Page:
A new set of rules that would allow short-term rentals across Charleston for the first time won initial approval Monday.
After an hour-long public hearing and another hour of debate, City Council voted 11-2 in favor of the proposed ordinance that the Short-Term Rental Task Force spent months deliberating last year. Its proposal was stricter than the version the Planning Commission recommended last month.
The main difference was that the task force's policy prevents whole-house rentals by requiring owners to be on their property while hosting guests. The Planning Commission wanted to allow them for up to 72 days a year.
Many downtown neighborhood leaders and historic preservationists said they preferred the task force's version because they felt whole-house rentals would turn neighborhoods into de facto hotel districts.
"I, as a resident, have the right to live in a neighborhood," said Anna Bradley, who lives in the peninsula's North Central neighborhood.
Real estate professionals, property managers and short-term rental operators opposed the measure and asked council to defer its decision to learn more about the industry.
"These are some of the strictest regulations, if they were to pass, of any city," said Alex Walker of James Island. "They are not a progressive approach."
Others said they supported the whole-house rental ban because it would help protect the housing stock available to long-term renters.
Council members Robert Mitchell and James Lewis agreed with that sentiment but voted against it after pushing to defer the decision. They wondered if the city could enforce the new rules.
"I don't believe it's going to work," Mitchell said. "I don't believe we're going to have the enforcement."
Seekings said they were missing the point.
"The reason Lewis wants to defer is the same reason I want to approve it," he said. "Let’s give this first reading and give our staff a chance to show this works."
The work to ensure the regulations are enforceable will continue. City Council plans to meet next month to fine-tune the details before adopting the ordinance.
Currently, short-term rentals, such as Airbnb and HomeAway, are legal only in commercial properties in the Cannonborough-Elliottborough neighborhood. The rules for that neighborhood would not change.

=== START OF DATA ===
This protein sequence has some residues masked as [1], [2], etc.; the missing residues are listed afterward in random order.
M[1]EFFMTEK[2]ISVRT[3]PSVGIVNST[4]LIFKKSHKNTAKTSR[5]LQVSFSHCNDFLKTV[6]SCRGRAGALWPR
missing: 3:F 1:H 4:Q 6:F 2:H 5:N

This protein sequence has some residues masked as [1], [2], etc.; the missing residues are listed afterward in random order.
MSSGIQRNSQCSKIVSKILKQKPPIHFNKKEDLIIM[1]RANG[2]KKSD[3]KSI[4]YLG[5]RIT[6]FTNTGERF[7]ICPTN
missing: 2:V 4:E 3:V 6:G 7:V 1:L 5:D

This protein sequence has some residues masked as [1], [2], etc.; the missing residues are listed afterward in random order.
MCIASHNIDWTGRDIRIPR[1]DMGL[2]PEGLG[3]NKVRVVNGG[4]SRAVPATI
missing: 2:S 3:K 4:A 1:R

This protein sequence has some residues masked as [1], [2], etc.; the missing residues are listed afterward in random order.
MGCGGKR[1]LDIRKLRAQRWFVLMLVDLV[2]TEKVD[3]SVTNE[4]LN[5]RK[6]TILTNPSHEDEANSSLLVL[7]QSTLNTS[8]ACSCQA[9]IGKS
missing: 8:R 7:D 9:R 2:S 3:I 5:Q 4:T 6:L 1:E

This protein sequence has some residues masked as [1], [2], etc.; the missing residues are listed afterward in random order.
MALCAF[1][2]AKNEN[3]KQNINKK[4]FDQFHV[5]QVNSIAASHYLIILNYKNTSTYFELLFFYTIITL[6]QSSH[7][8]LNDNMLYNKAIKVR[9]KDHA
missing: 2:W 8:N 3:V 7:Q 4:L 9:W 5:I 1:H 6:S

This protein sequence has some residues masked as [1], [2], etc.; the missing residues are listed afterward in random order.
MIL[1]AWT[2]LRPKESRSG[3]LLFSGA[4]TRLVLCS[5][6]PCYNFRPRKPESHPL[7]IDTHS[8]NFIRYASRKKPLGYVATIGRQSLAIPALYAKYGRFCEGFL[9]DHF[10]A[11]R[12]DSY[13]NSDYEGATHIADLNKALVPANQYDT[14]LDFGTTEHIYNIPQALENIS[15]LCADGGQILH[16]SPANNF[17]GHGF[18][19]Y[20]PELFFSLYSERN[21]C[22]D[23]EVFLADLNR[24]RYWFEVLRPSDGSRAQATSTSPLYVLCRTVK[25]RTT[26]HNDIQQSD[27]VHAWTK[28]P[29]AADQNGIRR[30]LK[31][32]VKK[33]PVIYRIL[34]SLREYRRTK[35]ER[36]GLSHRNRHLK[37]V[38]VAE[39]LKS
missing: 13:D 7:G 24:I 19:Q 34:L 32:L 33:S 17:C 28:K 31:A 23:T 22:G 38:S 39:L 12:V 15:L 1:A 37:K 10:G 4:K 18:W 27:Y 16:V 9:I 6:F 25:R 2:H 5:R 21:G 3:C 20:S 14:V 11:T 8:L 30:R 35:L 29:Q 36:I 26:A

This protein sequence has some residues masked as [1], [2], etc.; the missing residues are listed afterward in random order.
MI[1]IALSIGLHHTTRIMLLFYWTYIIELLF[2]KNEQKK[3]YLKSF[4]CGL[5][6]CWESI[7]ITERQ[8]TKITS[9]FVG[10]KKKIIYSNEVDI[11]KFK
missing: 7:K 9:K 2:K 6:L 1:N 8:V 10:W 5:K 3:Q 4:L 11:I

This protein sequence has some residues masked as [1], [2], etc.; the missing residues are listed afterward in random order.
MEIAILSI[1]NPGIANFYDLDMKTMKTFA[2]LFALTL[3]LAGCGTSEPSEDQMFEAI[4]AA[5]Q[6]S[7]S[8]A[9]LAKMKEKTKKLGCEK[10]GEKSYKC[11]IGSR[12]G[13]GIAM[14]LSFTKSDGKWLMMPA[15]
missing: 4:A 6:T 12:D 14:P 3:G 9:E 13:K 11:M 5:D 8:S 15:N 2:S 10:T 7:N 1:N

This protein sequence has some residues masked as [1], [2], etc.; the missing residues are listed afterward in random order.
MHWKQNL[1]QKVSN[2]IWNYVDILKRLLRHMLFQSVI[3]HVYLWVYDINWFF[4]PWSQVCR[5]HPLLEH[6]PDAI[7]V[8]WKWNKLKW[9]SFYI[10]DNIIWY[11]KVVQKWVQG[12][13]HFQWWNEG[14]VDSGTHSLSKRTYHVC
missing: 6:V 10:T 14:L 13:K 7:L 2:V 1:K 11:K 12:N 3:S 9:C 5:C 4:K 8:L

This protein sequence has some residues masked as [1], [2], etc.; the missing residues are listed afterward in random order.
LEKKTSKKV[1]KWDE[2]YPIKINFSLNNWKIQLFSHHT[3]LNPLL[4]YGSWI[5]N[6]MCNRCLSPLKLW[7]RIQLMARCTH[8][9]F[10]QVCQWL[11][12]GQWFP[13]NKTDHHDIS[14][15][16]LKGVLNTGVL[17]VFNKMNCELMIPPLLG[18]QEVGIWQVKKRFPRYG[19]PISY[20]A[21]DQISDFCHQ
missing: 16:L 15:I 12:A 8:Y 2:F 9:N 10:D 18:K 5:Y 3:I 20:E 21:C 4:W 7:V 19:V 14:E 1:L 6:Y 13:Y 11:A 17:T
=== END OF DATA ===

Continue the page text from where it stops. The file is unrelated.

The existing ban on short-term rentals elsewhere has been loosely enforced, primarily because the rules now make it especially difficult for the city to prosecute violators, according to Livability Director Dan Riccio.
The new ordinance creates separate rules for three different "classes." The rules are most lenient in suburban areas such as Daniel Island, James Island, Johns Island, West Ashley and the upper Peninsula. The restrictions are tighter in downtown Charleston.
Across the city, short-term rental operators would have to go through an approvals process to obtain a short-term rental zoning permit at the city's Department of Planning, Preservation and Sustainability.
The city's registration number would have to be included on each listing on any online booking service such as Airbnb, HomeAway, VRBO and the like. The permit would have to be renewed annually, and any operators who break the rules wouldn't be able to renew their licenses for two years.
Class 1 encompasses the city's Old & Historic District, the peninsular area generally south of Mary and Morris streets. There, only homes on the National Register of Historic Places qualify for a short-term rental.
Class 2 would include properties primarily in the mid-peninsula area that lie within the Old City District but outside Cannonborough-Elliottborough's short-term rental overlay zone.
Class 3 would encompass the rest of the city, including neighborhoods above the Crosstown, as well as those in West Ashley, James Island, Johns Island and Daniel Island.
City Council hasn't decided if Class 3 properties should have an age requirement on properties.
The task force recommended that they be at least 50 years old, to keep property owners from building new units specifically for short-term rentals. The planning commission changed the limit to five years, but Councilman Gary White said even that might unfairly eliminate many homes in recently developed areas like Cainhoy and Daniel Island.